I've only been home about two weeks, but I'm ready to get back on that plane (not really, but Xanax helps) and learn more about honing my writing, networking, and sharing the Napa and Sonoma love.  

 

Why I am going to Wine Bloggers Conference

I have debated for years attending the Wine Bloggers Conference. Numerous friends and wine writing/loving aficionados have gone and highly recommended, but I waited. There was always an excuse or reason. Well, one year there was a real reason that involved two amazing friends who got married and I needed to consume all the things at their open bar and help punch open a manatee pinata. But this year with a deadline approaching I finally said do it (after numerous texts, emails, gchats with friends telling me to as well).

On the day the scholarship application was due, I filled it out. I almost decided through imposter syndrome that I wouldn't be selected. Did I have enough followers? My dad reads my blog (hi dad) and my grandma reads it when someone prints it out for her. But, who else? Does it have real influence? Can I prove such influence? 

Days went by. I remained somewhat hopeful, but decided I probably wouldn't get it. With certain issues pending in my life, I figured I wouldn't make it without the scholarship. Another year would pass with promise of attending and me not going. My life is cliche of good intentions paving the road to Hell (along with beer, wine and cheese paving that delicious road).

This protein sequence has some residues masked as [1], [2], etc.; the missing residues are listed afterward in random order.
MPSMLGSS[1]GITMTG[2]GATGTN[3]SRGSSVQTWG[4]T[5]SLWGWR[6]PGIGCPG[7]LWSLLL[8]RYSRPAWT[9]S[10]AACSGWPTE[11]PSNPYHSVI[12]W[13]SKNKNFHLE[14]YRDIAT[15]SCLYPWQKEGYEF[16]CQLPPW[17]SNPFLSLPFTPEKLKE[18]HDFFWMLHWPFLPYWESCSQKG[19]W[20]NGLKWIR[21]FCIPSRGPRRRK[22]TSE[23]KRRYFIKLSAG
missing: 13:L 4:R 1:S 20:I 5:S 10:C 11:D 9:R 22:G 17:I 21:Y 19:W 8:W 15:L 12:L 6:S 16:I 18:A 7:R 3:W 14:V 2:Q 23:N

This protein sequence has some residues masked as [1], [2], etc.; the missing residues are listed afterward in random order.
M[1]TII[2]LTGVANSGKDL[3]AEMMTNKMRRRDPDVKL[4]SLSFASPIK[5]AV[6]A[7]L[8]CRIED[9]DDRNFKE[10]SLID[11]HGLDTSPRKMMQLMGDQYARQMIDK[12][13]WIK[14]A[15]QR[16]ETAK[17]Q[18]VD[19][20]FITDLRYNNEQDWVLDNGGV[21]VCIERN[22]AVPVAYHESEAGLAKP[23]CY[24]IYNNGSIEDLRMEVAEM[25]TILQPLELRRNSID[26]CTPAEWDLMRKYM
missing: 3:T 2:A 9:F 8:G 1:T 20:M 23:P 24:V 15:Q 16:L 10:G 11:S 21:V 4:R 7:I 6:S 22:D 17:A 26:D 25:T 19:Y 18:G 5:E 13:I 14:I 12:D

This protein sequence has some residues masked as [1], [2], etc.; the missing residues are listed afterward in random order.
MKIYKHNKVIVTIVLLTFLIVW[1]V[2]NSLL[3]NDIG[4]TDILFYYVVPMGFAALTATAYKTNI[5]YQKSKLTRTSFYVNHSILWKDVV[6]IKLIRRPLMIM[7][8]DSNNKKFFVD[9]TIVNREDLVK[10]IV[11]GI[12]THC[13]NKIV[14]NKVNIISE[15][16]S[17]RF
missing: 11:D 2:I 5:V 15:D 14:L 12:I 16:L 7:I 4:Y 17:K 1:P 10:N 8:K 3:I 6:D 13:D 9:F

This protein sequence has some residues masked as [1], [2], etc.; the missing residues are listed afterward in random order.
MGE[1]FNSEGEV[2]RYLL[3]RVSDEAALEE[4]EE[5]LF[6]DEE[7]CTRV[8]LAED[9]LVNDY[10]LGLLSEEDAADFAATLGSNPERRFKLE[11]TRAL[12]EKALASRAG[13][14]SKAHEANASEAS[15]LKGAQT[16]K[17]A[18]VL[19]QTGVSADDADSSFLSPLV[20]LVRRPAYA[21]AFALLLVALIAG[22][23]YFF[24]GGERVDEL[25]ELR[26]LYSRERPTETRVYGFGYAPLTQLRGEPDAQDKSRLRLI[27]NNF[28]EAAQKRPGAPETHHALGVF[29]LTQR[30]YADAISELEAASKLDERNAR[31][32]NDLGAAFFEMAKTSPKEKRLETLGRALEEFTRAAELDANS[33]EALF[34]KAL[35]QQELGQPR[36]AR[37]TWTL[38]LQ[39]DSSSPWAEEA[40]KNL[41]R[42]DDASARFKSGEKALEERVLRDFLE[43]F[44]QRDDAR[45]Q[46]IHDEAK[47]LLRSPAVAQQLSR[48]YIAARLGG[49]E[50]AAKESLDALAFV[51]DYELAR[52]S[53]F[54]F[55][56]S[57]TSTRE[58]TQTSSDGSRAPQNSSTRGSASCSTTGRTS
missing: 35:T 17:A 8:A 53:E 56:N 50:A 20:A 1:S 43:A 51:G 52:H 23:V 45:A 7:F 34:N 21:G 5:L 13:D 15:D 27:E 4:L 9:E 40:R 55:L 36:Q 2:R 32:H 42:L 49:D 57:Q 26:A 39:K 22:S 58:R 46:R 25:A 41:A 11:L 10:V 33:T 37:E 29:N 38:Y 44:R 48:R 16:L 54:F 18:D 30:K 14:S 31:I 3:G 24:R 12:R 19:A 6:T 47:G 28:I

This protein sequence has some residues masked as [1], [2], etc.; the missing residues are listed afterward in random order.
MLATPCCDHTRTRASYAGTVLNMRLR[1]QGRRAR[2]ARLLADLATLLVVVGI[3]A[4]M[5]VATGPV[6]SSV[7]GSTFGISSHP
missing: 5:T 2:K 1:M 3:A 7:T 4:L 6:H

I found out eventually I had won a scholarship! I shared this great news with trepidation again. After talks with many it finally hit me - I deserved this and it was a great honor. 

Having engaged in nonprofit fundraising and fundraising for causes I care about, I realize the importance of donors. Donors to the scholarship fund were able to help me and many others have the ability to travel, stay and attend the Wine Bloggers Conference. I am truly grateful for their generosity and hope to return the favor to others in coming years.

As my anxiety of flying and travel comes and goes, my excitement builds for what lies ahead. This conference is known for helping many to hone their skills and build amazing connections. I am looking forward to so many things! Besides meeting so many people I have engaged with through social media, I am really interested in many of the sessions. 

"The Ethics of Wine Writing" should hopefully be a truly honest and insightful debate over ethics. When I worked in prospect research, I attended a similar session on how to ethically research people and engage them. Ethics is something that I feel evolves over time and I always love to debate the policies people set and why.